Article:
I attended The Ambrose School for 13 years and my experience there more than equipped me for college. Ambrose taught me how to think well and gave me the ability to articulate my thoughts, which is something that I have noticed is not nearly as common at college as you would imagine. The workload is fairly heavy, but it taught me to use my time wisely which also helped immensely in college.
Character development is perhaps the most important aspect of attending Ambrose. From a young age, the teachers attempt to instill good character in their students, and this continues until graduation.
I graduated from Ambrose in '07. While the school can be puritanical at times, the top-notch education I received helped me to be academically successful in college and graduate school. Ambrose equipped me mentally and spiritually to excel in life. I remember my time there fondly, and I look forward to my ten year reunion in May.
In many educational systems, the task of learning is deemed complete once the student has recapitulated the text under examination or reproduced a set of facts from a textbook. At Ambrose, this was only the first step. It was never enough to ask only what an author was saying, instead students were challenged to hold these claims up against the tenets of the Christian faith as they are understood through Scripture and the history of the church. In college, I found myself well prepared for research papers and oral presentations in my honors classes by the practice I had at Ambrose in Mock Trial and through the the thesis projects. I didn’t particularly enjoy my math classes at Ambrose and graduated having only studied through Calculus I. It wasn’t until college that I realized how much I enjoyed math and added mathematics as a secondary major. The science curriculum at Ambrose was mediocre and I found it lacked the kind of faith integration that so enriched the other courses. While the grammar school curriculum was dominated by textbooks and educational texts from the past thirty years, in the upper school, we as students were in constant contact with the seminal works of western civilization. This trait of classical Christian education is one of the most valuable to students. Whereas so many educational institutions now offer students almost exclusively the writing and thought of the past century as a means to understanding the philosophy, art, and history of human civilization over the past three thousand years, The Ambrose School puts these books directly in the hands of students, enabling them to look beyond the confines of modernity to understand the diversity and richness of human experience and thought across cultural and temporal divides. Of all the many good things Ambrose affords its students, the opportunity to participate in a small, stable, tight-knit, Christian community is the most precious. In the midst of a hyper mobile society where transience is the norm and nearly all relationships are attached to some specific function in the individuals’ lives, to have shared so much of my life with a small group of friends is an experience as cherished as it is rare. More than four years after graduation, the members of my class continue to spend time together and share in meaningful conversations with one another.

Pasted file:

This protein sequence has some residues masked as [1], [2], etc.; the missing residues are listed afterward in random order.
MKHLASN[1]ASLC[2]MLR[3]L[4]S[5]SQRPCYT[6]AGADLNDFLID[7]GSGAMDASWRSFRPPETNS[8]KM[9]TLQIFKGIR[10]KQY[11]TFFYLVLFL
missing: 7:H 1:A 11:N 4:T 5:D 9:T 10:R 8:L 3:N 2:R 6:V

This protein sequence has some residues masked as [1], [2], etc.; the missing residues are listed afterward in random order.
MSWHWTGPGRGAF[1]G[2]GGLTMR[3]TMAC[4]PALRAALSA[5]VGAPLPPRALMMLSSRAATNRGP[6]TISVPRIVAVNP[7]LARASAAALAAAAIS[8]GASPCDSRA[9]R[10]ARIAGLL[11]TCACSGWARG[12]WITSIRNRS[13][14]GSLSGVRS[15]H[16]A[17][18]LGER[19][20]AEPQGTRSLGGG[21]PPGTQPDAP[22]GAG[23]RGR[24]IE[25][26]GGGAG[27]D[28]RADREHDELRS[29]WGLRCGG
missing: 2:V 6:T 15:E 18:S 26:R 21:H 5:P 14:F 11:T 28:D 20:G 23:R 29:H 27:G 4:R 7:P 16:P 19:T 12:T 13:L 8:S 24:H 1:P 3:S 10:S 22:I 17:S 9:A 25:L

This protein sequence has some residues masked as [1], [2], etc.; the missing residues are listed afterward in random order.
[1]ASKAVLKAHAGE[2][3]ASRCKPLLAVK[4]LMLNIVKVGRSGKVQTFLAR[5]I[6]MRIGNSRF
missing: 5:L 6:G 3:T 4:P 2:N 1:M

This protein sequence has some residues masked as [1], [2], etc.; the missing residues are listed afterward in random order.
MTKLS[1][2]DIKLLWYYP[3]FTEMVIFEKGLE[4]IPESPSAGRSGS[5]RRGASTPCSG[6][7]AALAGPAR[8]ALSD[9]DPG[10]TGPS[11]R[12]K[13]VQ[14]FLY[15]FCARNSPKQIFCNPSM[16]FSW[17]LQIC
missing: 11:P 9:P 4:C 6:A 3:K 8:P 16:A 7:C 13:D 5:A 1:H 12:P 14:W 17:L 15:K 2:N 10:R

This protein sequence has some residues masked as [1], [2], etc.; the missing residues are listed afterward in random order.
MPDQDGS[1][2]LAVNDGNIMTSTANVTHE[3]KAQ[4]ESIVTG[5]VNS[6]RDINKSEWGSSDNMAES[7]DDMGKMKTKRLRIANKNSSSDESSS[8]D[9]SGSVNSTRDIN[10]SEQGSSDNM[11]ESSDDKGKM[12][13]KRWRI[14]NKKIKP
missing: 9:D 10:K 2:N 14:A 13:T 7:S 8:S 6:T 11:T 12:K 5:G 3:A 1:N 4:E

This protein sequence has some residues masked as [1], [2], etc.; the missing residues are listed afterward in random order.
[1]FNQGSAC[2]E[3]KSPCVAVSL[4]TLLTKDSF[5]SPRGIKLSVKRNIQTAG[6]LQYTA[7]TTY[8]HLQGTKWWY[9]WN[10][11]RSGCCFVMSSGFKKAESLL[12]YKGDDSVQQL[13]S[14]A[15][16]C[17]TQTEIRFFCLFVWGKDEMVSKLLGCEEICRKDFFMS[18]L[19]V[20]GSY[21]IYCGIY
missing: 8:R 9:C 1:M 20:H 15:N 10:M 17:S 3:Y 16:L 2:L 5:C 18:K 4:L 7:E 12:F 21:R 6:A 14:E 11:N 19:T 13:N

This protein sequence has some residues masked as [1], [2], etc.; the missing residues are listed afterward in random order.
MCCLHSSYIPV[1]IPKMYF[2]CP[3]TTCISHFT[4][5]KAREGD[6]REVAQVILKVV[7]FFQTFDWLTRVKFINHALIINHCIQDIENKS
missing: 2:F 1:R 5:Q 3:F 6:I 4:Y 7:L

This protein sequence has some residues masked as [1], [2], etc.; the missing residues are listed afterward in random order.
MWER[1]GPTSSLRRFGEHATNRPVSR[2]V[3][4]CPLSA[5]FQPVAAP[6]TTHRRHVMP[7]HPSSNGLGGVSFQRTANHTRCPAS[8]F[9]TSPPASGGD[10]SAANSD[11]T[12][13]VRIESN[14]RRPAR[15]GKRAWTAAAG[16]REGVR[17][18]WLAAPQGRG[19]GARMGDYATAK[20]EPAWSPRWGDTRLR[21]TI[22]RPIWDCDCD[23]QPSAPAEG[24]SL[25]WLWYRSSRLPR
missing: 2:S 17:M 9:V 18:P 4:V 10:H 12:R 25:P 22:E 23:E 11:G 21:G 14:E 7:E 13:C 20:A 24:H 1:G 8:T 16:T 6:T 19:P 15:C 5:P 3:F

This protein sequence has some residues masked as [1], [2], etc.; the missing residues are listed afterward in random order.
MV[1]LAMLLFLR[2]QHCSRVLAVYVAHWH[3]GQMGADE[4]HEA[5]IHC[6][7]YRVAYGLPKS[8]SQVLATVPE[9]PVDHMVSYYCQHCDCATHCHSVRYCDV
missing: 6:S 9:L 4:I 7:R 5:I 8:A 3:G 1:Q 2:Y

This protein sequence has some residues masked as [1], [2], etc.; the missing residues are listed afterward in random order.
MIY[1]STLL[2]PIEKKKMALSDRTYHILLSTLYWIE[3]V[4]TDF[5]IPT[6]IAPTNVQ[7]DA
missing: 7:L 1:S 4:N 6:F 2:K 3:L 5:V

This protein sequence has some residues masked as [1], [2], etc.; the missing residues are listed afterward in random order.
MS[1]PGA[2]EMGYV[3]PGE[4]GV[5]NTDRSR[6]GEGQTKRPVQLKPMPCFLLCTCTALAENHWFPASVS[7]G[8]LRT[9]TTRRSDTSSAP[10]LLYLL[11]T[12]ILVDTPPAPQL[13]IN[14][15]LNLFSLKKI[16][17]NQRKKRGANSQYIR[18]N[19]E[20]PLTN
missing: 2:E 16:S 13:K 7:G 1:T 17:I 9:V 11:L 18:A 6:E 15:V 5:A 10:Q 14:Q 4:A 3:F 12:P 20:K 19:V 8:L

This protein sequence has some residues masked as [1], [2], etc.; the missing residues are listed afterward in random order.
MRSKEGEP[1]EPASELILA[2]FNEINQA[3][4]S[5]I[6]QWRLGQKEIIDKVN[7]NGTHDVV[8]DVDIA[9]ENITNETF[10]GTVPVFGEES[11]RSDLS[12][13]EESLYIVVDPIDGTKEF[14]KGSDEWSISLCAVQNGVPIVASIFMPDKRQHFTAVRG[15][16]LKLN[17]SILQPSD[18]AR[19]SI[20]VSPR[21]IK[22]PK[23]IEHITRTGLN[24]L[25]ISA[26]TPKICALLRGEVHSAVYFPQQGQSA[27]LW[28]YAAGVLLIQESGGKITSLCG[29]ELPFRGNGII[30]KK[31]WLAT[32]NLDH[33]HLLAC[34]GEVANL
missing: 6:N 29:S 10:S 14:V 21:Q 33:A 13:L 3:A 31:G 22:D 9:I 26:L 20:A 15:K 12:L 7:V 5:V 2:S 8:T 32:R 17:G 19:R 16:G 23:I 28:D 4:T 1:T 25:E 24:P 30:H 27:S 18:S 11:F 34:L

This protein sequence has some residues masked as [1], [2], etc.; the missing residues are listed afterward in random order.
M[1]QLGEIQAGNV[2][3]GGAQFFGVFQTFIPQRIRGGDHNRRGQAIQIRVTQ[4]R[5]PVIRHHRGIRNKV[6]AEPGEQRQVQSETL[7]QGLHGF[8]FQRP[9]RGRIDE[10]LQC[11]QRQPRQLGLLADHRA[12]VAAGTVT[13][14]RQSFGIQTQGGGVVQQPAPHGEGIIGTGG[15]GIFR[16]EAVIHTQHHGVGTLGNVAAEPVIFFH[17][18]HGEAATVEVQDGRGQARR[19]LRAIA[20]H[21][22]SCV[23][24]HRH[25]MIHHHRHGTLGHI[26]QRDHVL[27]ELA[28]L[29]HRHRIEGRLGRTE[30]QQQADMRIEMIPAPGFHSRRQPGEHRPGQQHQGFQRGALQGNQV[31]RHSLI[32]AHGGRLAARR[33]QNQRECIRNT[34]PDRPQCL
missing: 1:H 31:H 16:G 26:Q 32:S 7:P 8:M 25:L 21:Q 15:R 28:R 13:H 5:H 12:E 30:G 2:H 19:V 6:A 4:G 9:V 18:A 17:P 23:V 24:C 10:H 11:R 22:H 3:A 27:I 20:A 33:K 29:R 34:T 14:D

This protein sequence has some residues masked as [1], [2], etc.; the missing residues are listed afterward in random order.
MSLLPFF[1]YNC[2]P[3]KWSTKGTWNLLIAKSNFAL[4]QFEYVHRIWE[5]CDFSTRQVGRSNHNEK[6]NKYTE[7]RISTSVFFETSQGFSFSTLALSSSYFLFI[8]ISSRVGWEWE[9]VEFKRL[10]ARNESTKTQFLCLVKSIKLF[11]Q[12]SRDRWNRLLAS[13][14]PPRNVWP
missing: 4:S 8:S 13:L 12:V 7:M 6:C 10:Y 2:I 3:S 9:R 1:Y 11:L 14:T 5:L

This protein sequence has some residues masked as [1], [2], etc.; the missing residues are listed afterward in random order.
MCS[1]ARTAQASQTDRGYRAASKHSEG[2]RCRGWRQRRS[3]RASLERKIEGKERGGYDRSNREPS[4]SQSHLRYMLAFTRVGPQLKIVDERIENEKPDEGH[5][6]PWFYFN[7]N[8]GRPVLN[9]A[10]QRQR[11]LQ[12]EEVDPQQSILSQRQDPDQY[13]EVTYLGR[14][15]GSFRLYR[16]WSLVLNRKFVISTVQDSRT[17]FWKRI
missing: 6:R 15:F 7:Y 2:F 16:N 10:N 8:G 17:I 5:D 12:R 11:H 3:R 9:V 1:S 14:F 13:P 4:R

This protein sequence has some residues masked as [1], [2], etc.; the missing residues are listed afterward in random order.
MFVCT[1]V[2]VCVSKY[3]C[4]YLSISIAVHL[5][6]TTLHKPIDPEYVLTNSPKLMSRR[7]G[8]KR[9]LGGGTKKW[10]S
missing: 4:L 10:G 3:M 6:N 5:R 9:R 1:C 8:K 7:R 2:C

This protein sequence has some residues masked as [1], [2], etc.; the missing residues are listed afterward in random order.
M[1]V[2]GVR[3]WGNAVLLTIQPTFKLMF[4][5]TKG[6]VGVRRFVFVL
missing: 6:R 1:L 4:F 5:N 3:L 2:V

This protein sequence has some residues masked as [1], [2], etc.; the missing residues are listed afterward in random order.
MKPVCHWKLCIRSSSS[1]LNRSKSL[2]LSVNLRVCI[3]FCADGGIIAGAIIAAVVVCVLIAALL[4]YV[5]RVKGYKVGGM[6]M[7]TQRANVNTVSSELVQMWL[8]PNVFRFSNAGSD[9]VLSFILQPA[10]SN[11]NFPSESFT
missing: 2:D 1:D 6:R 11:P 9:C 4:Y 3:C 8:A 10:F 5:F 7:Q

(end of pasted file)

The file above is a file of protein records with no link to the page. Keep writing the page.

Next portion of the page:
I graduated from The Ambrose School in 2013 after having attended for 13 years (k-12). Ambrose prepared me for college and life abroad in three ways. First, In an academic sense, I was prepared for life in college. I constantly referenced notes from my science courses, and regularly cited ancient texts such as Dante's inferno, the Aeneid, and others. Senior year instilled a love of art and European history that has driven me towards the good and the beautiful. Second, I yearned for a challenge in everything I did. This has prepared me for life in college, and also for my career. I learned to aim high, and not accept second best. Lastly, Ambrose gave me friendships and connections which I still hold dear to my heart and still help me and mold me to be a better woman, friend, and wife. I highy recommend this school for the education, the community, the benefits of a classical education, the teachers, the staff, and the administration.